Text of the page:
Henry Brooks Adams was an American historian and a member of the Adams political family, descended from two U.S. Presidents.
As a young Harvard graduate, he served as secretary to his father, Charles Francis Adams, Abraham Lincoln's ambassador to the United Kingdom. The posting influenced the younger man through the experience of wartime diplomacy, and absorption in English culture, especially the works of John Stuart Mill. After the American Civil War, he became a political journalist who entertained America's foremost intellectuals at his homes in Washington and Boston.
During his lifetime, he was best known for The History of the United States of America During the Administrations of Thomas Jefferson and James Madison, a nine-volume work, praised for its literary style, command of the documentary evidence, and deep (family) knowledge of the period and its major figures.
His posthumously published memoir, The Education of Henry Adams, won the Pulitzer Prize and went on to be named by the Modern Library as the best English-language nonfiction book of the 20th century.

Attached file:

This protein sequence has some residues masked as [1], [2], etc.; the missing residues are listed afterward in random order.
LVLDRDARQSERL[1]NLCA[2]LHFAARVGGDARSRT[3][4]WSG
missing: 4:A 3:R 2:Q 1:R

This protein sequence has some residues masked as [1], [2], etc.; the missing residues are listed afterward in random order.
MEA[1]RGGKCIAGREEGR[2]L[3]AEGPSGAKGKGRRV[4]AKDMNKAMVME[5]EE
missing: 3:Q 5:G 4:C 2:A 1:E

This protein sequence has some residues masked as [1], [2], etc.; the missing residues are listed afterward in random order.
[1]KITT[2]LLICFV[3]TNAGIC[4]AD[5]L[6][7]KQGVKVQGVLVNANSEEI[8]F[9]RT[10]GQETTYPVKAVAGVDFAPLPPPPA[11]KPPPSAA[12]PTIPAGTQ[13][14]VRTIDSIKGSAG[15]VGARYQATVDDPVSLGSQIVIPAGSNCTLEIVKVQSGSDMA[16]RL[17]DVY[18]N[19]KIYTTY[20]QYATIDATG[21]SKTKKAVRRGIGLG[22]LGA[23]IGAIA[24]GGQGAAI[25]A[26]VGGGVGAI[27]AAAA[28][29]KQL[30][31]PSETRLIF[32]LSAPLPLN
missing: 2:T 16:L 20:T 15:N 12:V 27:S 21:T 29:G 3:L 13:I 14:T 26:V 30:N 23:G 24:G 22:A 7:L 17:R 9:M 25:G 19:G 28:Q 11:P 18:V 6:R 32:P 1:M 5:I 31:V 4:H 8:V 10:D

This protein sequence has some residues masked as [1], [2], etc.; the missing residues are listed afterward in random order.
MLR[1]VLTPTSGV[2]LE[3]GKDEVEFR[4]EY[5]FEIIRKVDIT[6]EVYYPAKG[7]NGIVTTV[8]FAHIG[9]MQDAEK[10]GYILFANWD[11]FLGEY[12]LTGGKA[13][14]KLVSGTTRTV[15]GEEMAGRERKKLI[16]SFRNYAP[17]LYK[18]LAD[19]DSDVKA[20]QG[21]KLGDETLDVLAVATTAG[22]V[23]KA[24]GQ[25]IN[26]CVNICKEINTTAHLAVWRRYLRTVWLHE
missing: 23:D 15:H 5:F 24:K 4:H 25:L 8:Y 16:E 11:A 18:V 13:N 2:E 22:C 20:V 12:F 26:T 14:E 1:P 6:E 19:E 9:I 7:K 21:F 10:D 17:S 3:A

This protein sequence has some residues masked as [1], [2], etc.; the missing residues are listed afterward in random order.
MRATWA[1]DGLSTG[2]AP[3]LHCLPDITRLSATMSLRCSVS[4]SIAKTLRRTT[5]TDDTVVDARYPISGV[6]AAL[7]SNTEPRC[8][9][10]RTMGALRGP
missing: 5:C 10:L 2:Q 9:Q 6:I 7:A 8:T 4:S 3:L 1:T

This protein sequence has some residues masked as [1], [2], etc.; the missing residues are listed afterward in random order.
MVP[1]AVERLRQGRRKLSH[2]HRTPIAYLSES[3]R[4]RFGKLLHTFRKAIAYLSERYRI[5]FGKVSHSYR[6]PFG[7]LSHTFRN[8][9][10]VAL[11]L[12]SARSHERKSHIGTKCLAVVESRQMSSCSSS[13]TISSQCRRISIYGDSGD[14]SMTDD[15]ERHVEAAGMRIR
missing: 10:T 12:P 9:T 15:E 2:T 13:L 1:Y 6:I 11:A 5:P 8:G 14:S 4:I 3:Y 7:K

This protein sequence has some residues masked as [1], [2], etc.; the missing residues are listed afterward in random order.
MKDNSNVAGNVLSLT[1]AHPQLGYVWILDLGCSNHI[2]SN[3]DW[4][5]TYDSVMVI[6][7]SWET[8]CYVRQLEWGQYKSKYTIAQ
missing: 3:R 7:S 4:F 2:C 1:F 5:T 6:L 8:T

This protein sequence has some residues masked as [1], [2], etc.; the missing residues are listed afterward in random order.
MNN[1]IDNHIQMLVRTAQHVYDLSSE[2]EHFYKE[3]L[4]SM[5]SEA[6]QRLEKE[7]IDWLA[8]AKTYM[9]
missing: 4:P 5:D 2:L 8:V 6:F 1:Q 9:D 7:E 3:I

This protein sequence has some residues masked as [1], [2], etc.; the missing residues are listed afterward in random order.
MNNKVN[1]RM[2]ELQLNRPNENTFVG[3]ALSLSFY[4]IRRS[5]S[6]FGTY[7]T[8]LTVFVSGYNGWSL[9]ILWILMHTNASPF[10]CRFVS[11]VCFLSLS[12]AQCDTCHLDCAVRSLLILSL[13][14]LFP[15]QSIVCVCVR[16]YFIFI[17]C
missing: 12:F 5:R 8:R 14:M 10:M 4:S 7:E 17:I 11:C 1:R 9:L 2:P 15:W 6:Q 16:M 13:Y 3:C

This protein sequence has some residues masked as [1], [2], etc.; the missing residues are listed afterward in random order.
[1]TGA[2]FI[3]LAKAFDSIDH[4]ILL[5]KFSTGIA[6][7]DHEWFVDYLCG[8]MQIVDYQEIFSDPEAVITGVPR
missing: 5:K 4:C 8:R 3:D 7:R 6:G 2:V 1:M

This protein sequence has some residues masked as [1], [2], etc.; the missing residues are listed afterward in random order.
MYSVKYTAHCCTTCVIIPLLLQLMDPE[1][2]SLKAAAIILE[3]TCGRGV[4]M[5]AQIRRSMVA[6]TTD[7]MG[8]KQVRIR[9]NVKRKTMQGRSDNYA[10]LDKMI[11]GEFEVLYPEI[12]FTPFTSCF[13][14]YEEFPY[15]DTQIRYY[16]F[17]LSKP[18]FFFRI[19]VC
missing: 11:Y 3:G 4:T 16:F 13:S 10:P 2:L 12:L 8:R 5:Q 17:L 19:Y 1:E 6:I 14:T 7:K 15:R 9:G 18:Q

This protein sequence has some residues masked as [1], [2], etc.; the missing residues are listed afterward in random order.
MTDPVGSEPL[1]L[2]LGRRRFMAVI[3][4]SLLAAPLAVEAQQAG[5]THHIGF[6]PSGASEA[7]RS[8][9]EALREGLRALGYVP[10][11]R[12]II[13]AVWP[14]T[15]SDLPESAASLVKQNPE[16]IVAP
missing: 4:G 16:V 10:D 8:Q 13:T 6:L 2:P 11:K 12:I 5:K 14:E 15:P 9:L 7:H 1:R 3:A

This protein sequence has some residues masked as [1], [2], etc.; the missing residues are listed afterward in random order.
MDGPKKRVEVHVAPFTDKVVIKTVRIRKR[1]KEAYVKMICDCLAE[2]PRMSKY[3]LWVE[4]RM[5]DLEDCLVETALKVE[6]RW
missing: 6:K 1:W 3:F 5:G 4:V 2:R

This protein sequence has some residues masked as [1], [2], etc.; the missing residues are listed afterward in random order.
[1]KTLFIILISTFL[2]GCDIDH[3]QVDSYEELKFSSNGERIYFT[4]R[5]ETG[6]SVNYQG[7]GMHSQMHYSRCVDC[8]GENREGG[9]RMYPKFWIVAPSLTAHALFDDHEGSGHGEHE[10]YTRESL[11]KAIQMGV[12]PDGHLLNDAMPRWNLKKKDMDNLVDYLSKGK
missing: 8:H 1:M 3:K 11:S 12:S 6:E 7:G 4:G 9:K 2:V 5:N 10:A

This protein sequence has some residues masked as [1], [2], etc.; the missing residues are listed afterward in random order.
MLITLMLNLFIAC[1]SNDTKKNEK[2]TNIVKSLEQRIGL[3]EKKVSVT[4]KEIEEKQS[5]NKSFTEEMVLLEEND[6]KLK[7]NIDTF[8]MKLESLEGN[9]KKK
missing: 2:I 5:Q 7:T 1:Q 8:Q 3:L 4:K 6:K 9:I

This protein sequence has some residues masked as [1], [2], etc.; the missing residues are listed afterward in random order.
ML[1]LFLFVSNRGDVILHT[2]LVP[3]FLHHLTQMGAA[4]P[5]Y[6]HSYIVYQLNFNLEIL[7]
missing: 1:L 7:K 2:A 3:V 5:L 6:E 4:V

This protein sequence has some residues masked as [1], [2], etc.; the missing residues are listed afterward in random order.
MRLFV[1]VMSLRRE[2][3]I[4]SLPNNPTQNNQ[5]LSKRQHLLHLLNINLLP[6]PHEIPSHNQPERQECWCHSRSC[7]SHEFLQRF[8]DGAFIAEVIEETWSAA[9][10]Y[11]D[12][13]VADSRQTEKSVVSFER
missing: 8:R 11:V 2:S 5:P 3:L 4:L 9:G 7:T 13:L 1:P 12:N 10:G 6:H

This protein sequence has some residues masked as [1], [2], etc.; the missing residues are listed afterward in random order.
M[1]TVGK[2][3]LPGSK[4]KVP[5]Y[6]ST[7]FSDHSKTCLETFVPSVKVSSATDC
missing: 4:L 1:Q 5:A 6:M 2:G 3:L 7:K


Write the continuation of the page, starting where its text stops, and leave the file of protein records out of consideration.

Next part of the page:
Books by Henry Adams
The Education of Henry Adams is an autobiography that records the struggle of Bostonian Henry Adams (1838–1918), in his later years, to come to terms with the dawning 20th century, so different from the world of his youth. It is also a sharp critique...
Democracy is a novel about political power, its acquisition, use and abuse. It is set at the beginning of a new administration, with the election campaign just over and the new President of the United States just having been elected. However, all the...
A short look at building a rock garden, right from the rocks themselves and how to arrange them, to choosing and placing the plants, touching wall and bog gardens, too. In this little monograph, the author is trying to draw the eyes of U.S. gardeners...